If there’s one genre that really embraces the true potential of video games, it’s simulation. With simulation games, one can fulfil every dream they’ve ever had, from the more modest professions like long haul train driving, to the somewhat more unrealistic manager of a football club–even the downright impossible, such as an intergalactic trader in a futuristic universe, is made possible in a video game. Yet, despite their broad range of subjects, one thread tying most simulation games together is that their topics are usually things that people would love to do in real life. That isn’t the case for The Escapists, a simulation game that asks the player to plan and execute escape from gaol.
2014 has been a hard year to conjure Game of the Year nominations for, but not due to an overwhelming number of options, a problem I wouldn’t mind having right now. The year had some interesting releases sprinkled throughout, yet the dread of all the disappointments brought (shockingly) by the major developers has left me preferring not to look back on the year that regrettably was, but here are some highlights.
Battleblock Theater was re-issued for PC, and Abe’s Oddyssey returned as Oddworld: New N Tasty for PS4. Octodad: The Dadliest Catch and The Swapper proved several barrels-worth of enjoyment for too few hours, while Ubisoft’s South Park: The Stick of Truth and Valiant Hearts both managed to exceed my high expectations. It doesn’t seem so bad when I describe it that way, so I guess I’d better stop there.
My vote for GotY goes to a game that offered some strain of innovation without forcing me to consider reading the returns policy, a sad rarity for 2014.
After what seems like an age (I’m hilarious) of being glued to the PS4, I think I’m finally ready to talk about Dragon Age: Inquisition, the biggest game and first ever RPG to be made using the Frostbite engine. By claiming a powerful narrative, complex characters and an introductory area said to be bigger than the lands of the first two Dragon Age games combined, BioWare have set high standards for the game and it has been surrounded by a level of hype that can often be dangerous. We’ve already seen some AAA titles fall flat this year, so how does Dragon Age fare?
I can’t say that I’ve ever truly wanted to ride an elephant in a video game. It’s never really been a major selling point for me. So when Far Cry 4‘s marketing revolved heavily around the ability to do just that, I was highly sceptical. Surely there’s more to FC4 than just riding elephants? Well, after playing the fourth installment in possibly Ubisoft’s last respected franchise, I have come to the conclusion that the answer is much more complicated than a simple yes or no.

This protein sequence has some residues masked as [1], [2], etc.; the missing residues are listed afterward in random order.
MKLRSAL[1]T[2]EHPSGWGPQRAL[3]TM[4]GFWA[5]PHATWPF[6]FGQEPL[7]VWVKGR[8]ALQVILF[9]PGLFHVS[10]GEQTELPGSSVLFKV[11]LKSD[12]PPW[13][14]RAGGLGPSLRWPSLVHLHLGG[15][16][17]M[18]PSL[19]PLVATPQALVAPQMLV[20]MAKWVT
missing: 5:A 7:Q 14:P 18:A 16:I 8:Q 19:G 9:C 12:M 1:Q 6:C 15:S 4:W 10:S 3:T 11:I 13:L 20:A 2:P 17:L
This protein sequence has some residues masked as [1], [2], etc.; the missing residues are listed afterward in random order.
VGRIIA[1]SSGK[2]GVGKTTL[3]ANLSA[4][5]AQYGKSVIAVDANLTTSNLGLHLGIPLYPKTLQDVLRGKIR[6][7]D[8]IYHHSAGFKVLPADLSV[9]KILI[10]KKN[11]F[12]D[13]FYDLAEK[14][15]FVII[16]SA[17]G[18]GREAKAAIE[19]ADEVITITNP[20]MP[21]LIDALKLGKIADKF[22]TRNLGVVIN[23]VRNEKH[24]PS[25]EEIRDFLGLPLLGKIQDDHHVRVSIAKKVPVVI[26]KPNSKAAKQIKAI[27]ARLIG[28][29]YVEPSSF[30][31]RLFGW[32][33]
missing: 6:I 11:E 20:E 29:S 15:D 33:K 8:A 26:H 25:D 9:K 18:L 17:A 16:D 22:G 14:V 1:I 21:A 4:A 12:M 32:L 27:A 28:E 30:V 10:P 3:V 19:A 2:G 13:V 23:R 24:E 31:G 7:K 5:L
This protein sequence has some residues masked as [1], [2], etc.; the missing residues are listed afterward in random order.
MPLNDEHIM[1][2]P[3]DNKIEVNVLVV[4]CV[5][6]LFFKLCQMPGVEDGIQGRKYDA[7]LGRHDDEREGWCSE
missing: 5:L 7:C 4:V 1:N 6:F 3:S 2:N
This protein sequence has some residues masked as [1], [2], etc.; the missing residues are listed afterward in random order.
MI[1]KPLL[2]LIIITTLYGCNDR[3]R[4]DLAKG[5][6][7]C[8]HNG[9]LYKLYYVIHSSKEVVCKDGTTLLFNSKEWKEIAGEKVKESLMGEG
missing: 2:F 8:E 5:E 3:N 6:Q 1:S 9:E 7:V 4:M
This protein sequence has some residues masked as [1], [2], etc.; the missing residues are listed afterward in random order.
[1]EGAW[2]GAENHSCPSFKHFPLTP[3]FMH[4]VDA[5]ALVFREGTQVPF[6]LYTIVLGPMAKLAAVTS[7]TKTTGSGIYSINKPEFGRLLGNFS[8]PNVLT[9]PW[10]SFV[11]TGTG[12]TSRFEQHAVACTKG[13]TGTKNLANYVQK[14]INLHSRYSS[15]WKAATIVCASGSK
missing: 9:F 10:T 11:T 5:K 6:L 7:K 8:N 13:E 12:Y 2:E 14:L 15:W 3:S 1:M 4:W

Particulars is a unique title and brand new poster child for well-rounded independent games. It demonstrates the capability of independent developers to create a moving story, believable, relatable characters, as well as amusing, functional gameplay with focused direction and honest creativity. I’ll have to justify my use of a lot of the words in that last sentence, but I suppose that’s what all these other words down here are for. While Particulars won’t be earning mainstream Game of the Year awards, SeeThrough Studios have done amazing work on this title, so I’m more than happy to affirm my appreciation. Go you, people!
Endless Legend is an engaging and enjoyable 4X strategy game with a sharp and appealing interface and interesting creative content that is not taken advantage of to the same extent as the skill and empire upgrade systems. Coming across a new minor faction of strange frozen giants or fire-possessed skeletons is interesting before you eradicate the flock; at this point you’re left with the same empty piece of lore-ridden land in any case. The different factions you can play as, however, are explored in greater creative depth and add to replayability – it is unfortunate the same cannot be said for your enemies. Walking the well-trodden path, Endless Legend still manages to tell some interesting stories and throw some enjoyable challenges along that pleasant, well-designed path.
This may come as a surprise, but A Story About My Uncle was the first game I ever heard described as a ‘non-violent first-person platform adventure’, and as soon as I heard that description I was excited by the prospect of what that could mean. Portal without the constant harassment by GLaDOS? Flying through the skies with a sense of childlike whimsy and without worrying about being horrifically attacked? The possibilities were great. As it turned out, I managed to work out how to predict how much someone was likely to enjoy ASAMU by boiling it down to a simple question: how much do you like to grapple? If the answer is ‘so very much! I could grapple all day!’ then (spoilers for the direction of this review) this may very well be the game for you. If not, you might be in for some frustration.